Winter 2007, a pain and tingling in my fingertips won’t desist. No, it isn’t frostbite. In my typical fashion of dealing with any kind of medical problem, I let it ruminate until all I can do is complain. Seeking advice, I asked my father what he thought. Of course, he said that if it was that bad I should see a doctor. With finals approaching and the multitude of projects and papers that accompany the end of a semester, I put the medical visit on hold. I finally decided to go to an emergency care clinic because the pain wasn’t going away, and I had time. The doctor tested me in various ways. I touched my nose, I touched his finger, I pushed against his hand, I refluxed, and I walked. He had the nurses take some blood, and told me to take up yoga and deep breathing – I was stressed. Wow, I did not think taking a full class load and working part time would do that to a college student. Well, life went on.

The finger tingling and pain eventually subsided, well, until December 2009. I can’t recall the exact date it came back, or where I was, but I felt it again in my right hand. I took some advil and tried to move on, but on Christmas Day, the pain was excruciating. I remember taking a bag of frozen peas out of my grandma’s freezer to do anything to make it lessen. Every family member had a theory with the leading one being carpal tunnel. Even my uncle who is a rheumatologist swore it was from typing on my computer at work. I took his advice. I wanted relief so I went and bought a brace, and wore it religiously. A week later, it was New Year’s Eve, and I was out partying with my brace. I couldn’t work my hand properly as I was eating or hooking my bra. I recall all my friends say take off the brace – thinking the problem was that my brace was hindering me. The problem wasn’t the brace (I knew that full well) my hand just was not strong. It tingled and hurt, and the motions were not those exactly as I commanded. I told my mother enough is enough. I need to go to a doctor.

She has a hand specialist because she fell while walking the dog in 2004, and dislocated a finger or something (in the end the results of numerous surgeries is a hand that looks and acts like a claw). We thought it would be best to start there because I had no luck in the past trying to find the source of my hand problems. He agreed with my rheumatologist uncle and told me I had carpel tunnel, but wanted to verify by testing my nerves. He ordered an EMG – electromyography. Two weeks later, I arrive at the neurologists office. He goes in and out of the room several times, as all the stuff for the test isn’t in the correct room, and asks probably five times if it is too warm. He zaps me over 100 times with his little electrical wires, each time after the 50th saying just one more. He proceeds to poke me and tell me to remain calm as he is causing pain. The results – he sees no signs of carpel tunnel. Luckily, I had started to think back to December, I remembered that I had been rear-ended around the time the pain first started. As I told the doctor about this incident, he asked me several questions and thought it was best that I get a cervical spine MRI – magnetic resonance imaging – done just to rule out spinal injuries and a pinched nerve. This begins my dealings with my first neurologist’s office staff and a separate entry to follow.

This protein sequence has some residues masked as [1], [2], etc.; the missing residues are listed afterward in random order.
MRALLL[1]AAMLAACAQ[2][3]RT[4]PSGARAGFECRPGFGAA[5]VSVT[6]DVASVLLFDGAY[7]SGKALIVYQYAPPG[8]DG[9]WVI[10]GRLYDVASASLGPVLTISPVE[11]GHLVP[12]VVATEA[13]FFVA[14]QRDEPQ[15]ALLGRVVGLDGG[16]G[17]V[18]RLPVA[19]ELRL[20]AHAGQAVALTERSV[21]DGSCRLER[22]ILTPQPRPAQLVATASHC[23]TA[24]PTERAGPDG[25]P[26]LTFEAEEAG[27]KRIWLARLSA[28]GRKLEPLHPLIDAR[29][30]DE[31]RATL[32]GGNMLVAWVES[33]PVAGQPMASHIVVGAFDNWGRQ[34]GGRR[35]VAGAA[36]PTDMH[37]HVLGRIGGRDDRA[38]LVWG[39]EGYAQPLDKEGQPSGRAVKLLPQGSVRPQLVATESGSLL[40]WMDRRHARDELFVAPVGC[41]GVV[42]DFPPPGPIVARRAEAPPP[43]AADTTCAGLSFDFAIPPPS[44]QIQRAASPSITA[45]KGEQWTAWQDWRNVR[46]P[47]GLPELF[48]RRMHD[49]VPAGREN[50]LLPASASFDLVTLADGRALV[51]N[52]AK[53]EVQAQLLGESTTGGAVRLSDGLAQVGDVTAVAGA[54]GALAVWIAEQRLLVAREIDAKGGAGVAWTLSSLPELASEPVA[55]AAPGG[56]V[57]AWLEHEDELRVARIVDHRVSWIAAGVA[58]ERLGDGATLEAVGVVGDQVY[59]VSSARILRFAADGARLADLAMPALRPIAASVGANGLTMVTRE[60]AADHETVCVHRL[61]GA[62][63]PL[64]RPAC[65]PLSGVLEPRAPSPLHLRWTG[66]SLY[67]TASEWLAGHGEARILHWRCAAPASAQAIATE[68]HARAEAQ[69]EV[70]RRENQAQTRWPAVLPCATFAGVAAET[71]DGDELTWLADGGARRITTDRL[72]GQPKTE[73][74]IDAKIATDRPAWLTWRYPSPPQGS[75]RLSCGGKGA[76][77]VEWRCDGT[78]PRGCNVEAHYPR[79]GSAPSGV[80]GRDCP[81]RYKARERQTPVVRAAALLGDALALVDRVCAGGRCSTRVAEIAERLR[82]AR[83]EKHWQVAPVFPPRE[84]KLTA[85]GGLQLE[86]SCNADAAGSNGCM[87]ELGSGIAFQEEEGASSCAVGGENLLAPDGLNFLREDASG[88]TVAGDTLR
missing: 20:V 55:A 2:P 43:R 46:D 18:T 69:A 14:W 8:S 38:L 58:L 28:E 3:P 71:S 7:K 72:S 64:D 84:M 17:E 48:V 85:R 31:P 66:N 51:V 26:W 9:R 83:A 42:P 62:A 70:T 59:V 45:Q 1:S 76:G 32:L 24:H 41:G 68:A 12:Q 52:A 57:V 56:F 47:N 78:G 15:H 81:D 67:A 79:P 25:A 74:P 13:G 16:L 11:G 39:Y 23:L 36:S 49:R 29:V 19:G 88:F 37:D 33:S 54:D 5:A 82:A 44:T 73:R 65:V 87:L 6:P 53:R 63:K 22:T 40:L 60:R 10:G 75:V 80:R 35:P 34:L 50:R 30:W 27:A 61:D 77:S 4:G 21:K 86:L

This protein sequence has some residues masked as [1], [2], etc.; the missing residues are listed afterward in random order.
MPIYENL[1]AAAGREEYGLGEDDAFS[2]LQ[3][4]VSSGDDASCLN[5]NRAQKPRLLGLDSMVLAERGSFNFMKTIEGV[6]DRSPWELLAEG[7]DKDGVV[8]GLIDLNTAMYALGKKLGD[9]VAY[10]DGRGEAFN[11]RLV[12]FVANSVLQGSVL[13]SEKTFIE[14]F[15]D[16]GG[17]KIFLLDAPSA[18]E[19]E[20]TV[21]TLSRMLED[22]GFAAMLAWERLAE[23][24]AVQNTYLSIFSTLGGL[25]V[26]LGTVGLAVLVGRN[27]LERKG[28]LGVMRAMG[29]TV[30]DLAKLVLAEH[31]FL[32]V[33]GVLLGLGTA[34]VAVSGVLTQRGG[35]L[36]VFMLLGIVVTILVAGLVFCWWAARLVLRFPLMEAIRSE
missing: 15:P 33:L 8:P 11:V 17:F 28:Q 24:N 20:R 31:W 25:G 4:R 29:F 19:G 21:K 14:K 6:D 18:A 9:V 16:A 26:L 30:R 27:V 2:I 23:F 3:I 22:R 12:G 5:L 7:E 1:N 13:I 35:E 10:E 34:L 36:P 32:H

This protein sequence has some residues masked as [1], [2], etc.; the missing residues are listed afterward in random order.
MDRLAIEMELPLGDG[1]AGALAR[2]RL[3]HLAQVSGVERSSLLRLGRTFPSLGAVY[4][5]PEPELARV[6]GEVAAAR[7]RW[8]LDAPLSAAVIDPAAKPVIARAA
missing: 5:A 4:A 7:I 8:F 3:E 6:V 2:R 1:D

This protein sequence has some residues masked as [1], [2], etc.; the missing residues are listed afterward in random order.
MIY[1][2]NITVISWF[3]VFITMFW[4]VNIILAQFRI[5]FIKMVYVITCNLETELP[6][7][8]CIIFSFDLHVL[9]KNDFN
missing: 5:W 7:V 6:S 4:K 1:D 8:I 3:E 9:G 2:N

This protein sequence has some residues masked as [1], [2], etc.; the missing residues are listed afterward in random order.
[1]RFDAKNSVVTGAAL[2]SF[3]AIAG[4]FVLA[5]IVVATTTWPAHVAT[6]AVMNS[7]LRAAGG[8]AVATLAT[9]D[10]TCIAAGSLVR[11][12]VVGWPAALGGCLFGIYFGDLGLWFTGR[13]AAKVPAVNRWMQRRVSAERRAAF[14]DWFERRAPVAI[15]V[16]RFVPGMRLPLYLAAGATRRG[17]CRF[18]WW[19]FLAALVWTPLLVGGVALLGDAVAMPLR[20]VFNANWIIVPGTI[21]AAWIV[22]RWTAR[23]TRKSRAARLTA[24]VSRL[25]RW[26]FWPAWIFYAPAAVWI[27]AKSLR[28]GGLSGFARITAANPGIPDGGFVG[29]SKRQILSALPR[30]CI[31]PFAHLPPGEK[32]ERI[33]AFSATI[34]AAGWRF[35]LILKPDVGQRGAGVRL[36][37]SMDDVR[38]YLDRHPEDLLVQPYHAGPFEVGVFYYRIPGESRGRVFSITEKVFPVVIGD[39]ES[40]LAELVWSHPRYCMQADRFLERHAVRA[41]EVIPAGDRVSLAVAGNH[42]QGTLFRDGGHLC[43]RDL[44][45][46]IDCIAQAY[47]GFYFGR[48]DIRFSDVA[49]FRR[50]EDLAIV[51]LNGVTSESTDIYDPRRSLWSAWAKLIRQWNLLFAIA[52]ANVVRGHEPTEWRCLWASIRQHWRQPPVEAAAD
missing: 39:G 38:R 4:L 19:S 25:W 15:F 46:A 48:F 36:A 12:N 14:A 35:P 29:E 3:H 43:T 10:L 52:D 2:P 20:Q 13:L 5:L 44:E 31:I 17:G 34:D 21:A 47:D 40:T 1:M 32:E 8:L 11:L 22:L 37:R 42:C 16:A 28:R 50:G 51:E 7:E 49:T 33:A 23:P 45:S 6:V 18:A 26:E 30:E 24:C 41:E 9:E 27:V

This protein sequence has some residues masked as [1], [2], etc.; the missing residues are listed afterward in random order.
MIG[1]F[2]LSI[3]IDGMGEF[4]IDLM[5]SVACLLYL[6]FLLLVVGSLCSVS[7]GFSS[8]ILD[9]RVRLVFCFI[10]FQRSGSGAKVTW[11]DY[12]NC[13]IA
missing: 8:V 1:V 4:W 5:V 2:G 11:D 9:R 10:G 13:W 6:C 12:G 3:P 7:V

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My untold story – part I

After being diagnosed with MS, I began processing the disease in the only way I knew how by writing.  I have broken down my experiences and hindsight into seven sections. Today, I will give you the first installment. I hope you enjoy.

My untold story.

ACT testing day, a huge moment in a high school junior’s life. For me, this day now represents more than a determination of which college I would be eligible to attend, but the start of a disease that would take years to diagnose. What I remember comes across mainly fuzzy, but with a small sense of clarity. I was choosing one of those dreaded letters A, B, C, or D and my hand would not cooperate. It wasn’t shaky, or painful. I just did not have the control that you master when you are three.  I completed the exam without the hand problem affecting my overall results, I scored one point higher than the previous time I sat for the test. However, upon trying to explain what happened to my parents, it was like trying to nail into a piece of cement, not going to happen. Life went on.